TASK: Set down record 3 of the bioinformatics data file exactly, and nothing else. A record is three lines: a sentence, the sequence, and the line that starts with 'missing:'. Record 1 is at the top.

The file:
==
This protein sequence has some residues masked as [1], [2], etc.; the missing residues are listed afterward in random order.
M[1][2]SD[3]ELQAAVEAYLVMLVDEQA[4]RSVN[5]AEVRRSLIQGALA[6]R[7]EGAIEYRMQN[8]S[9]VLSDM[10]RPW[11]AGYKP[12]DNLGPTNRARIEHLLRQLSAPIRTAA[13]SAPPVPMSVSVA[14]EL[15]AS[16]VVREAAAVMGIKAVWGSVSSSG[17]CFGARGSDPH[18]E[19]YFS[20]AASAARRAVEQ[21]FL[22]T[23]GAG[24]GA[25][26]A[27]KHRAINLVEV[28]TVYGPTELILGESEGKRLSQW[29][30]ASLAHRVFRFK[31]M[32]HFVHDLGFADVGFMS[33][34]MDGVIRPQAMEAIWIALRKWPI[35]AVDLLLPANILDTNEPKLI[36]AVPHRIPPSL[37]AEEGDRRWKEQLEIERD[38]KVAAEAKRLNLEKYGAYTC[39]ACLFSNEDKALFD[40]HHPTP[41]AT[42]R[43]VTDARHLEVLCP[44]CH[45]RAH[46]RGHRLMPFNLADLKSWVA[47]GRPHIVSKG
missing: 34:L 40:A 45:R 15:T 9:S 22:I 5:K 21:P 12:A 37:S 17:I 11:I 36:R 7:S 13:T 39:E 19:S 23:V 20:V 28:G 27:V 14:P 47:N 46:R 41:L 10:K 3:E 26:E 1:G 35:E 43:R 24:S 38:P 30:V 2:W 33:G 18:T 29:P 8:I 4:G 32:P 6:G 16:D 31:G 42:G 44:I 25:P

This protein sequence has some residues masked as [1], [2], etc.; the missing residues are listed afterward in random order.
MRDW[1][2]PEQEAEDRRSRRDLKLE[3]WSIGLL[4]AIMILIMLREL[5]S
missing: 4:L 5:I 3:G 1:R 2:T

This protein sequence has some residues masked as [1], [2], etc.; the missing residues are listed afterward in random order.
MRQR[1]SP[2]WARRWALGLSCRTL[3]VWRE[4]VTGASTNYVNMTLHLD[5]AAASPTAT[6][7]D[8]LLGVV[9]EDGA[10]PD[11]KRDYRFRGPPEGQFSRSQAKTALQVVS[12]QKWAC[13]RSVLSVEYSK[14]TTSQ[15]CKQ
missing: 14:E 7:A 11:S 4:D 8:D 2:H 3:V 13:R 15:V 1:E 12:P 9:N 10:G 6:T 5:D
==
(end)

This protein sequence has some residues masked as [1], [2], etc.; the missing residues are listed afterward in random order.
MRQR[1]SP[2]WARRWALGLSCRTL[3]VWRE[4]VTGASTNYVNMTLHLD[5]AAASPTAT[6][7]D[8]LLGVV[9]EDGA[10]PD[11]KRDYRFRGPPEGQFSRSQAKTALQVVS[12]QKWAC[13]RSVLSVEYSK[14]TTSQ[15]CKQ
missing: 14:E 7:A 11:S 4:D 8:D 2:H 3:V 13:R 15:V 1:E 12:P 9:N 10:G 6:T 5:D